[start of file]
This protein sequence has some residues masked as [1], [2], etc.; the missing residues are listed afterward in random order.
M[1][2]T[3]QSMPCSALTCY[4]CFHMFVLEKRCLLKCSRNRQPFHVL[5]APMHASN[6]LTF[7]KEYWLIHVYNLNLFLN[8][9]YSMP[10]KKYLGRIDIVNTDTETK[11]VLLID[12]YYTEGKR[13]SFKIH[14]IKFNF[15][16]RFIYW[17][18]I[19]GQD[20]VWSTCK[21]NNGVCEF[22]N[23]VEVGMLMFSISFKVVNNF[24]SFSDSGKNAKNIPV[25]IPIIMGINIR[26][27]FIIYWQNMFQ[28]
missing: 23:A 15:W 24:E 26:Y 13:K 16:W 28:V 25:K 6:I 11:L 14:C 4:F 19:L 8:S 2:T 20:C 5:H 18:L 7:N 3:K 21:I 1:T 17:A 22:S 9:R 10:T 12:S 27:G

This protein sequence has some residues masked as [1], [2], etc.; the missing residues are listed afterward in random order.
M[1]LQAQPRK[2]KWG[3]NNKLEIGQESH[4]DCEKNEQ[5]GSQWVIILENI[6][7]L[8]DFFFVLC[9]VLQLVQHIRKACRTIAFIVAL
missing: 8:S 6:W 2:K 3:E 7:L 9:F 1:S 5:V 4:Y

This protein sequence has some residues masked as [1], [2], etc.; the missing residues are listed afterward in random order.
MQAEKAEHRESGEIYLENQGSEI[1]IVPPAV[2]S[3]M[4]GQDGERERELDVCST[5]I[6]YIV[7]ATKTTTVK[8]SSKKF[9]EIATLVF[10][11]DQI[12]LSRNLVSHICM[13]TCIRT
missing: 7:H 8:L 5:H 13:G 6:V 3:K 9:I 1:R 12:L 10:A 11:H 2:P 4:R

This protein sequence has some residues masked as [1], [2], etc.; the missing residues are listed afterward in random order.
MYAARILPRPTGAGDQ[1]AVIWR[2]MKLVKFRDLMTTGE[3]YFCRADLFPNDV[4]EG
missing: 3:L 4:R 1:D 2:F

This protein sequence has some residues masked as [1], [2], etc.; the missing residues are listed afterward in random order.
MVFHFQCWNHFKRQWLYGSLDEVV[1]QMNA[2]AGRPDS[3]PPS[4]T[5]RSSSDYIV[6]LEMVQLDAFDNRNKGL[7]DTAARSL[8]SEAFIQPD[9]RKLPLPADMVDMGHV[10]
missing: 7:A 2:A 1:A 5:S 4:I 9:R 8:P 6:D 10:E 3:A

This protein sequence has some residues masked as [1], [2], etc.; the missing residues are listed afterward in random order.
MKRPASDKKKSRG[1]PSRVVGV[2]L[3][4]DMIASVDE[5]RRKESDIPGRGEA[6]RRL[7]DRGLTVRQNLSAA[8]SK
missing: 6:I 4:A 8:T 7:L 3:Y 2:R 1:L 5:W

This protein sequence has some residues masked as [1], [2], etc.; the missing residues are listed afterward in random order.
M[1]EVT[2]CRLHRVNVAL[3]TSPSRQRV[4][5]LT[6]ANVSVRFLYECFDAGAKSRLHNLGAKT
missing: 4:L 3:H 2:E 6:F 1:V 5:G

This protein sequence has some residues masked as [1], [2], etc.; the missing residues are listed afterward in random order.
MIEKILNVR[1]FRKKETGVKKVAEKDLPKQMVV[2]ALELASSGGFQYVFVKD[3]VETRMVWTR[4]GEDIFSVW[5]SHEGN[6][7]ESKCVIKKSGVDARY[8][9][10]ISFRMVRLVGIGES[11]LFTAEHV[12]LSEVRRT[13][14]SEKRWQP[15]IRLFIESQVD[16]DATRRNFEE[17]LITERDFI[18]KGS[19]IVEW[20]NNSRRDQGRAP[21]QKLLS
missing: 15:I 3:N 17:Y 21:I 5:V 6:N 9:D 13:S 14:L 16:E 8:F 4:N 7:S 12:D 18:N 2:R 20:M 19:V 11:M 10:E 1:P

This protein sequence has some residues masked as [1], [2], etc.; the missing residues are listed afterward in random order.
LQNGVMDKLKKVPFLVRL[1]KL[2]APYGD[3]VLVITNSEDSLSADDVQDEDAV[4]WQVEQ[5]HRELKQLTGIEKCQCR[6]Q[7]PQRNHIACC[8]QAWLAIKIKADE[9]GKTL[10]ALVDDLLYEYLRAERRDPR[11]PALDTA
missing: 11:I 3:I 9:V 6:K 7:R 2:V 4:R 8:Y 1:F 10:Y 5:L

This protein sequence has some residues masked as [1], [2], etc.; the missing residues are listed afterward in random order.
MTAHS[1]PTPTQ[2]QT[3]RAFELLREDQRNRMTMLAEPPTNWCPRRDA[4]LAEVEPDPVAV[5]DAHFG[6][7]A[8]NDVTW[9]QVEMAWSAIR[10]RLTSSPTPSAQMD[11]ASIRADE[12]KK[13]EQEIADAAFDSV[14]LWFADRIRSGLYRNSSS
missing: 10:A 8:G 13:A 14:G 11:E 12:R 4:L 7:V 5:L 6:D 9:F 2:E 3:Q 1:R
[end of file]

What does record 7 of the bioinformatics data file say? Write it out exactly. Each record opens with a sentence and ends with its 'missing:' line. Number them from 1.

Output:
This protein sequence has some residues masked as [1], [2], etc.; the missing residues are listed afterward in random order.
M[1]EVT[2]CRLHRVNVAL[3]TSPSRQRV[4][5]LT[6]ANVSVRFLYECFDAGAKSRLHNLGAKT
missing: 4:L 3:H 2:E 6:F 1:V 5:G